New Zealand Climate
New Zealand has mild temperatures, moderately high rainfall, and many hours of sunshine throughout most of the country. Its climate is dominated by two main geographical features - the mountains and the sea.
New Zealand has a largely temperate climate. While the far north has subtropical weather during summer, and inland alpine areas of the South Island can be as cold as - 10°C in winter, most of the country lies close to the coast, which means mild temperatures, moderate rainfall, and abundant sunshine.
Because New Zealand lies in the Southern Hemisphere, the average temperature decreases as you travel south. The far north of the country has an average temperature of about 15°C, while the deep south has a cooler 9°C average. January and February are the warmest months of the year, and July is the coldest.
Four Seasons in One Day
New Zealand does not have a large temperature range, lacking the extremes one finds in most continental climates. However, the weather can change unexpectedly - as cold fronts or tropical cyclones quickly blow in. Because of this, you should be prepared for sudden changes in weather and temperature if you’re going hiking or doing other outdoor activities.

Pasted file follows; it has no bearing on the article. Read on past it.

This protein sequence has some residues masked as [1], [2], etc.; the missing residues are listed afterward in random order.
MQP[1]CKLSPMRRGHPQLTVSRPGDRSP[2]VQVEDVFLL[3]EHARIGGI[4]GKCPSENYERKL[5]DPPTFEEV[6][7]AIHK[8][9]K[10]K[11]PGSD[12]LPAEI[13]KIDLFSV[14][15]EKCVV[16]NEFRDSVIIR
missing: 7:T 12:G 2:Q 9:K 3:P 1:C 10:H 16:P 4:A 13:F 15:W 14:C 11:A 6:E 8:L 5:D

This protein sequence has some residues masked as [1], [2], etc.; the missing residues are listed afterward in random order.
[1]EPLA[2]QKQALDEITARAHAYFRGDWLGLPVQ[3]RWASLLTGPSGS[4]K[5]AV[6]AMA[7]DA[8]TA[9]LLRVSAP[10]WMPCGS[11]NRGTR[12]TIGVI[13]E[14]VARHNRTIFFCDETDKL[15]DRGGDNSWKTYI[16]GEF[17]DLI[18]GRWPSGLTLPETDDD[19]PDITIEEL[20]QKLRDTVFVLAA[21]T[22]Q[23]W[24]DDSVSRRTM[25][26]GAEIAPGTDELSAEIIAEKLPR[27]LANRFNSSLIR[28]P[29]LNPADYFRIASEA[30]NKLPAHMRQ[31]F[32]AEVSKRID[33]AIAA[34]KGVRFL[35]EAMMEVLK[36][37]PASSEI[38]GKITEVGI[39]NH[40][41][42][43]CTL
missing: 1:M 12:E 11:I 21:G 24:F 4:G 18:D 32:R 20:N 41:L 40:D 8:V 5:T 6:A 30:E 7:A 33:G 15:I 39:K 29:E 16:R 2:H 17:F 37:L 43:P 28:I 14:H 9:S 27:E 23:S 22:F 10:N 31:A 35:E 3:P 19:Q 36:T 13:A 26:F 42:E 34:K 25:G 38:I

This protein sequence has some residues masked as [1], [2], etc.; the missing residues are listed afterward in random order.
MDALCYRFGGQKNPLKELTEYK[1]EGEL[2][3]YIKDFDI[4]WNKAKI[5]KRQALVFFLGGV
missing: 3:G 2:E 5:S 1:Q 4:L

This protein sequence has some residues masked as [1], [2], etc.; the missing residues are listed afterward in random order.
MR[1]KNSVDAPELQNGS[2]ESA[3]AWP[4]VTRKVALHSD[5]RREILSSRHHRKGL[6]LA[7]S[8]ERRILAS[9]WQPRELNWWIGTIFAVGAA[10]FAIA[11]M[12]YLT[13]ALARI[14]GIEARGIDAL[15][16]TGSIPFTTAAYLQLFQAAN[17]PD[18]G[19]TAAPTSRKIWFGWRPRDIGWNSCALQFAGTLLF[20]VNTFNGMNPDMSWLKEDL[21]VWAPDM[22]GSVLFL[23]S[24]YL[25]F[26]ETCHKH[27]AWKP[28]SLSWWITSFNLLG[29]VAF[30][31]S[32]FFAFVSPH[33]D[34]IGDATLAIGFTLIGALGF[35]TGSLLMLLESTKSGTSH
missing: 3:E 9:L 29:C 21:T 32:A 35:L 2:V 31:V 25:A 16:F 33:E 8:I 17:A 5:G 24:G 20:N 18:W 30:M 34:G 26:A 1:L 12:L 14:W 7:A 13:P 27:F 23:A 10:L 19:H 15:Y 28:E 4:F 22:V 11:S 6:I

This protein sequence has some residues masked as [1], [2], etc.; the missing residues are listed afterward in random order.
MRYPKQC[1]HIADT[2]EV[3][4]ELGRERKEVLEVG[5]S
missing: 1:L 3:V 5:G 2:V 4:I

New Zealand’s summer months are December to February, bringing high temperatures and sunshine. Days are long and sunny, nights are mild. Summer is an excellent time for walking in the bush and a variety of other outdoor activities. New Zealand’s many gorgeous beaches are ideal for swimming, sunbathing, surfing, boating, and water sports during summer.
March to May are New Zealand’s autumn months. While temperatures are a little cooler than summer, the weather can be excellent, and it is possible to swim in some places until April. While New Zealand’s native flora is evergreen, there are many introduced deciduous trees. Colourful changing leaves make autumn a scenic delight, especially in regions such as Central Otago and Hawke’s Bay, which are known for their autumn splendour.
New Zealand’s winter months of June to August bring colder weather to much of the country, and more rain to most areas in the North Island. Mountain ranges in both islands become snow-covered, providing beautiful vistas and excellent skiing. While the South Island has cooler winter temperatures, some areas of the island experience little rainfall in winter, so this is an excellent time to visit glaciers, mountains, and other areas of scenic beauty.
Spring lasts from September to November, and New Zealand’s spring weather can range from cold and frosty to warm and hot. During spring buds, blossoms, and other new growth bursts forth throughout the country and new born lambs frolic in the fields just before dusk.. Both Alexandra in Central Otago and Hastings in Hawke’s Bay celebrate spring with a blossom festival. If you’re into white water rafting, this is the time when melting spring snow makes river water levels excitingly high!
For the current weather in New Zealand check out the NZ Metservice